Safety Policy Is the Architecture of Aviation SMS
Aviation safety management systems (SMS) are supported by the safety policy which is endorsed by the organization's accountable executive. The safety policy communicates management's commitment to the SMS while also affording employees protection from self-reporting errors or mistakes.
Aviation SMS' safety policy statements are the framework around employees'
- obligations, and
- guidance in all safety-related circumstances.
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A safety policy's secondary function is to act as an outlet to show the world - auditors, aviation authority, media, etc - that your company is not blatantly negligent during unexpected situations. You know the situation. The one that is on the front page of the newspaper after a major accident or an environmental mishap.
In other words, when there is an accident, it is much less likely to be viewed as an organizational failure than an isolated incident.
What Should Aviation Safety Policies Cover?
Great aviation safety policies need to address the following items both succinctly and in detail:
- Top management's commitment to safety
- Safety goals and objectives and how they are measured/monitored;
- Accountable executive's commitment to provide necessary resources for the SMS;
- Expectations of employees and management relating to SMS participation;
- Responsibilities of various roles in the SMS architecture;
- Organization's various approaches to managing safety;
- Your hazard reporting policy;
- Employee behaviors not protected by the SMS; and
In other words, it needs to cover everything (within reason) without looking like a complex civil court case analysis.
And it's tough to do in a relatively short, easy to read document.
This is why a typical safety policy
- usually does not adequately touch on all the areas it should,
- is hard to navigate,
- is so general as to be meaningless; or
- adds no value to the intended audience (the employees).
Before anything make sure you are clear on the who, what, and why of aviation safety policy. There is considerable guidance on writing safety policy statements. Unfortunately, the safety policy is one of the first SMS implementation tasks that safety managers usually write on behalf of the accountable executive. There is little thought regarding the effect of the safety policy on the organization's safety culture.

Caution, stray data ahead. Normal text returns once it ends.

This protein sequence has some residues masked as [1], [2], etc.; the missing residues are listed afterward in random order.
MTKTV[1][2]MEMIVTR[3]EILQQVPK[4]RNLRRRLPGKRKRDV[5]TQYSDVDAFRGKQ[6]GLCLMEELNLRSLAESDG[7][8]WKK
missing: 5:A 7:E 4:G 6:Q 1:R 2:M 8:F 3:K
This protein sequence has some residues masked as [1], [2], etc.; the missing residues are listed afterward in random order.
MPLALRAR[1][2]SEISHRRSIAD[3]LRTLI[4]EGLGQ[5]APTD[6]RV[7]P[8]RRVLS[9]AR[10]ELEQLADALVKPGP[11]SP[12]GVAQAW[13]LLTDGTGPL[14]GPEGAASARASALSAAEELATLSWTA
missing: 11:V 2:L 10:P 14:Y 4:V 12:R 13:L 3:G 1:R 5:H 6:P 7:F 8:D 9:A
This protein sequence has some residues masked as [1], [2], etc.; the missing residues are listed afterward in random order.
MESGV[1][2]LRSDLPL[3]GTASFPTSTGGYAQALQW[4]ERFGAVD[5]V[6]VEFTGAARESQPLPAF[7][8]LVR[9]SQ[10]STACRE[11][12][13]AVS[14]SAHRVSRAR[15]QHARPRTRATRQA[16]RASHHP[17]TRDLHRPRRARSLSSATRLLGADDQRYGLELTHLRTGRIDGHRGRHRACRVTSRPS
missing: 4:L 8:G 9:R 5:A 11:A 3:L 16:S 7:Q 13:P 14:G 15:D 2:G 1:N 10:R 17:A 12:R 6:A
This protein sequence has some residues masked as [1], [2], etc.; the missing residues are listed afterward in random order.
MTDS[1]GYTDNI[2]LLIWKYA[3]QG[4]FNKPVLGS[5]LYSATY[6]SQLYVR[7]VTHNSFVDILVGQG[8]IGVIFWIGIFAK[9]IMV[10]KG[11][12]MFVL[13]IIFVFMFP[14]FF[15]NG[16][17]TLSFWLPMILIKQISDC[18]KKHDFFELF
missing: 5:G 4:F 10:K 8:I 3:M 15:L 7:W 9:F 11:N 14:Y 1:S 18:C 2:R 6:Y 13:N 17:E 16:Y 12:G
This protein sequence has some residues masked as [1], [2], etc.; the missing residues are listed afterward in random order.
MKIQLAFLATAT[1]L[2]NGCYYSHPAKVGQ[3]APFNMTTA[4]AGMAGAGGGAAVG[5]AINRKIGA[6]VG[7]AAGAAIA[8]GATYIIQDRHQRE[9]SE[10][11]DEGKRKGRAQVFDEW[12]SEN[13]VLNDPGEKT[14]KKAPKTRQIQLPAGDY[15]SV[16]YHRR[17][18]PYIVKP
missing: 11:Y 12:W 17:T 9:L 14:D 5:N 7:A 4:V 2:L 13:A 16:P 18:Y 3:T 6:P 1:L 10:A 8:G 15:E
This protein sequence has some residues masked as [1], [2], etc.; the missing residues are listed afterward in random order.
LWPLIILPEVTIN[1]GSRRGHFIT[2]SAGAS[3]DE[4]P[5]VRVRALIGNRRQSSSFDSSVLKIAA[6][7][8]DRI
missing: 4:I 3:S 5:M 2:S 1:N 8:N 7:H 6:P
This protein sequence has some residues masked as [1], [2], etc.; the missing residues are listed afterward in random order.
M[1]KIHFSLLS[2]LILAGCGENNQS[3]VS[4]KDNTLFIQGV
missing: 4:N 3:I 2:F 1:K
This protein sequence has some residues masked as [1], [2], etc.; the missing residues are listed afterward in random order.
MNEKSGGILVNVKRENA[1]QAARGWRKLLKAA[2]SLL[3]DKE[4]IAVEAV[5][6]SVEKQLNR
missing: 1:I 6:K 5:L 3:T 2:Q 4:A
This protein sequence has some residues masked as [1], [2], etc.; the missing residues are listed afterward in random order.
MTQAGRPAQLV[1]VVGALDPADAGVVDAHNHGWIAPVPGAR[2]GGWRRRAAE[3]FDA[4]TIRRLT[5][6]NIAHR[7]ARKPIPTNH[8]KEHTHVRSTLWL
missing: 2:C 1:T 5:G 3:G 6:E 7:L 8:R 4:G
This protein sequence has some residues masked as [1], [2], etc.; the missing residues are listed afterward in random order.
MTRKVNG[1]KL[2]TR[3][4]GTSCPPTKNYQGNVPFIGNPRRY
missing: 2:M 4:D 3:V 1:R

A hastily-written, short-sighted safety policy is a tragedy because the safety policy is the solid foundation on which gives employees the assurance that management is sincerely interested in "safety" and this is not simply another fad to keep employees "satisfied" or "feeling safe."
With that in mind, here are some tips for writing awesome safety policy statements.
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Don't reinvent the wheel.
Templates serve several wonderful purposes:
- Already established organization and structure
- Cover areas you may have missed
- Guide for writing style
- Can demonstrate in so many ways what not to do
Aviation safety policy templates come in many forms and from many sources, such as civil aviation authorities or standards bodies, such as IS-BAO or the Flight Safety Foundation.
Templates can be
- a policy that has already been written in your organization,
- examples downloaded from the web,
- guides such as ICAO's Safety Management Manual, or
- even the public policy statements from other companies.
Using templates are also a great tool to improve the quality of policy statements that you have already written.
Should Read Almost Like a Checklist
Some of the worst policy and procedure documentation that I have ever read had nothing to do with the content. I have a specific example in mind wherein the content was comprehensive, with great use of language. But looking at it gave me a headache - I was assaulted by blocks of text.
It was obvious that the policy was not written for the end user, but for a regulator or an auditor to review. This really turns me off when safety policies don't align with the visible safety culture that "exists today." When management appears to be concerned with "safety" and doing the right thing for the sake of "employee welfare," these policies reek of insincerity. Employees don't buy in and the safety culture continues to stink.
A great aviation safety policy and procedure document should read less like a document and more like a checklist. It should:
- Flow naturally downward
- Nail home a specific point with each line
- Be organized by clear and strong headers
- Be characterized by non-verbose, common language wherever able
- Be written in language most employees can understand
Writing with these intentions in mind will help keep aviation policy both useful and highly purposeful. No superfluous and ultimately distracting content.
Writing with bullet points or in the style of bullet points is a useful technique here. It allows
- A lot of ground to be covered
- But in a way that is very easy to navigate through
- And give appropriate detail to each item